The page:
Comparison of propensity for carbon disclosure between developing and developed countries: A resource constraint perspective

le Luo, Qingliang Tang, Yi-Chen Lan

Research output: Contribution to journalArticlepeer-review

170 Citations (Scopus)


Purpose: The purpose of this paper is to investigate differences in voluntary carbon disclosure between developing and developed countries and the role of resource availability in explaining these differences.

Design/methodology/approach: The authors used a sample consisting of 2,045 large firms from 15 countries and representing divergent industries that released Carbon Disclosure Project (CDP) company reports in 2009. Profitability, leverage and growth were used as proxies for the degree of resource availability and the firm's participation in the CDP was used as a proxy for carbon disclosure propensity.

Findings: Consistent with the authors' predictions, the empirical results show that the carbon disclosure propensity is correlated in the right direction with resource availability proxies; this relationship is stronger in developing nations, suggesting that the shortage of resources is one reason for the lack of commitment to carbon mitigation and disclosure in these countries. The results are robust when disclosure motivation proxies are controlled for. In addition, it is shown that firms tend to disclose carbon information if their shares are owned by CDP signatories, because it allows them to be viewed as more powerful stakeholders. This finding, which enhances the validity of stakeholder theory, previously has not been documented in the literature.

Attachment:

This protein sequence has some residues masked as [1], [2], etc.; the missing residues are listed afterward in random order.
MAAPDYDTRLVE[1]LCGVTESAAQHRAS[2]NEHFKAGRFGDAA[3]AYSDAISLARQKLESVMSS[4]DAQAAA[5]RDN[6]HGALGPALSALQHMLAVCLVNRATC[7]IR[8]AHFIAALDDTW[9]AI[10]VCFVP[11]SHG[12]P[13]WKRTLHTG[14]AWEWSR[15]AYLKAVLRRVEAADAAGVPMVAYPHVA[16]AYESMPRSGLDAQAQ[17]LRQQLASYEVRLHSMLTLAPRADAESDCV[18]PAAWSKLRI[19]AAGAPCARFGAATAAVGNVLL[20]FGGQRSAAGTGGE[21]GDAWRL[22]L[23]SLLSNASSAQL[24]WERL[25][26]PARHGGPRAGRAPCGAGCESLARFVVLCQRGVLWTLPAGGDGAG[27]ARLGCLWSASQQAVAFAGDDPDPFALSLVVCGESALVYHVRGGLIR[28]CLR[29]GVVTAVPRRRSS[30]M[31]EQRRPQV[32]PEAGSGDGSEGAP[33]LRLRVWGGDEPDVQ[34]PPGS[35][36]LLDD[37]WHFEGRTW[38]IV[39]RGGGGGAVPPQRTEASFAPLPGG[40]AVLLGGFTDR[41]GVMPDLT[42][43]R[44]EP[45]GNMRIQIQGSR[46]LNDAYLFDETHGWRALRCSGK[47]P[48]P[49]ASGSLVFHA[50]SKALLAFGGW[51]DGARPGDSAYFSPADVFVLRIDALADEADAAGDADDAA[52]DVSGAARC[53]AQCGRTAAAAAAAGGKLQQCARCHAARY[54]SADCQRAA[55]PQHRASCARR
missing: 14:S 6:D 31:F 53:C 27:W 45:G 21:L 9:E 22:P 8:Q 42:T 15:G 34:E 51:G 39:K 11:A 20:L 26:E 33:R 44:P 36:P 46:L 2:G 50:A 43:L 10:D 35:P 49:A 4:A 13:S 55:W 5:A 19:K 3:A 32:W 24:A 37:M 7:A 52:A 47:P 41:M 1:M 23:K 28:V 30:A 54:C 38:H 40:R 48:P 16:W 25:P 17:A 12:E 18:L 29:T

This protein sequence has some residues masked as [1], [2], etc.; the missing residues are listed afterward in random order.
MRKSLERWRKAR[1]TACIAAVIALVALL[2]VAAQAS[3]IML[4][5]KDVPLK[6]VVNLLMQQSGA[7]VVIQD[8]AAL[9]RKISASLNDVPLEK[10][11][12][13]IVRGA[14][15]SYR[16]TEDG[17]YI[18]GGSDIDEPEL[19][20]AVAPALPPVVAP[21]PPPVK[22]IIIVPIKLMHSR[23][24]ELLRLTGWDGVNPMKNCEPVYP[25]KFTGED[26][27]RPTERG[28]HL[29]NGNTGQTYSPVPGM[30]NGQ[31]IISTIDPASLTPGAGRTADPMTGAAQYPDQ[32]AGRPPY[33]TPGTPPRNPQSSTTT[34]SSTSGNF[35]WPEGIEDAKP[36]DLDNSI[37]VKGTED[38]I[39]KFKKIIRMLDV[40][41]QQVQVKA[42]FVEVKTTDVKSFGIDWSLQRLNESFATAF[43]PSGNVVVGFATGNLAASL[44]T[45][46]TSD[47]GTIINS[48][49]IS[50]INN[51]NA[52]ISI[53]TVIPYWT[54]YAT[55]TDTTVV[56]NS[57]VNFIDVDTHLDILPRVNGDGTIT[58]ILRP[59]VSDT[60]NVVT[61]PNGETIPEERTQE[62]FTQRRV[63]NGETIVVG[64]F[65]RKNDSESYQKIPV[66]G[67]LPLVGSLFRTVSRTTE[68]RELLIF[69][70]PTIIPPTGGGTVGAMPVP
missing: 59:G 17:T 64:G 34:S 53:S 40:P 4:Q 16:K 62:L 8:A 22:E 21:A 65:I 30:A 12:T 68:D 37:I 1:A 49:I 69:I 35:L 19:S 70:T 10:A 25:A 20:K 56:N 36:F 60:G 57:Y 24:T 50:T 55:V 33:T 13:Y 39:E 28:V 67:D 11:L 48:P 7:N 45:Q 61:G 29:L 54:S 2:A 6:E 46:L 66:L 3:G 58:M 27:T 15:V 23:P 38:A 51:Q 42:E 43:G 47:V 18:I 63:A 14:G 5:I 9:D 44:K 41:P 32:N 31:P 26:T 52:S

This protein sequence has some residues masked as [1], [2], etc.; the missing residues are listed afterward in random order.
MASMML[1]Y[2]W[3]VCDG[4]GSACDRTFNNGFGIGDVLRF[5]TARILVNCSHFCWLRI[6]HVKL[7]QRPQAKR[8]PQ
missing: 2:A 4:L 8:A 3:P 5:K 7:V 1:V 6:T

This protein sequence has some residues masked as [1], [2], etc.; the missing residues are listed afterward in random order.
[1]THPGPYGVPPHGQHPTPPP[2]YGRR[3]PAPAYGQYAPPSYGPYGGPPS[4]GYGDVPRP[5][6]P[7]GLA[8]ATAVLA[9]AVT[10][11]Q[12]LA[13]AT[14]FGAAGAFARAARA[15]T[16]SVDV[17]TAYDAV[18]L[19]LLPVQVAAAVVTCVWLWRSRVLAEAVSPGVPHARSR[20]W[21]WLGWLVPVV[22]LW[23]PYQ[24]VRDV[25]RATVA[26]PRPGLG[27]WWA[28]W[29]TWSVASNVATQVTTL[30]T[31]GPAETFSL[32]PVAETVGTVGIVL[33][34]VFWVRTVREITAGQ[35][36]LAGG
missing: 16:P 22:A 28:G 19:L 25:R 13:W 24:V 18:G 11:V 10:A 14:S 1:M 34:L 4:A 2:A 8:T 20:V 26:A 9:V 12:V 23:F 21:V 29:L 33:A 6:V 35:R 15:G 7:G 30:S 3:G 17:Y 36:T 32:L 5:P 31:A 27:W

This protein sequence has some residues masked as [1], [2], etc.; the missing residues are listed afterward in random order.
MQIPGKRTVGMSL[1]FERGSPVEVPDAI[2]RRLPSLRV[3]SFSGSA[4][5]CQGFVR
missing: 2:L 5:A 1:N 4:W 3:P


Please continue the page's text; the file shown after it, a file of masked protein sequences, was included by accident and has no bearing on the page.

Research limitations/implications: The findings are relevant to the world's largest organisations, as determined by their market capitalisation. Thus, caution should be exercised to generalise the paper's inferences to small or medium‐sized organisations.

Practical implications: The evidence suggests that resource shortages may constrain a firm management's carbon decisions. As the regulatory environment becomes more stringent, firms, particularly those in developing countries need to take a more proactive strategy to tackle global warming challenges and balance the need to achieve financial goals and prevent carbon pollution with their limited resources.

Originality/value: Although prior studies typically considered external pressures that motivated voluntary environmental disclosure, the paper's results offer extra insight and suggest that resource restriction provides a complementary explanation – largely ignored in the existing literature – for variation in the carbon‐disclosure propensity of firms.

Original languageEnglish
Pages (from-to)6-34
Number of pages29
JournalAccounting Research Journal
Issue number1
Publication statusPublished - 12 Jul 2013
Externally publishedYes


  • Carbon
  • Carbon disclosure
  • Climate change
  • Dependency
  • Developing countries
  • Financial resources availability
  • Information disclosure
  • Large enterprises


Dive into the research topics of 'Comparison of propensity for carbon disclosure between developing and developed countries: A resource constraint perspective'. Together they form a unique fingerprint.

Cite this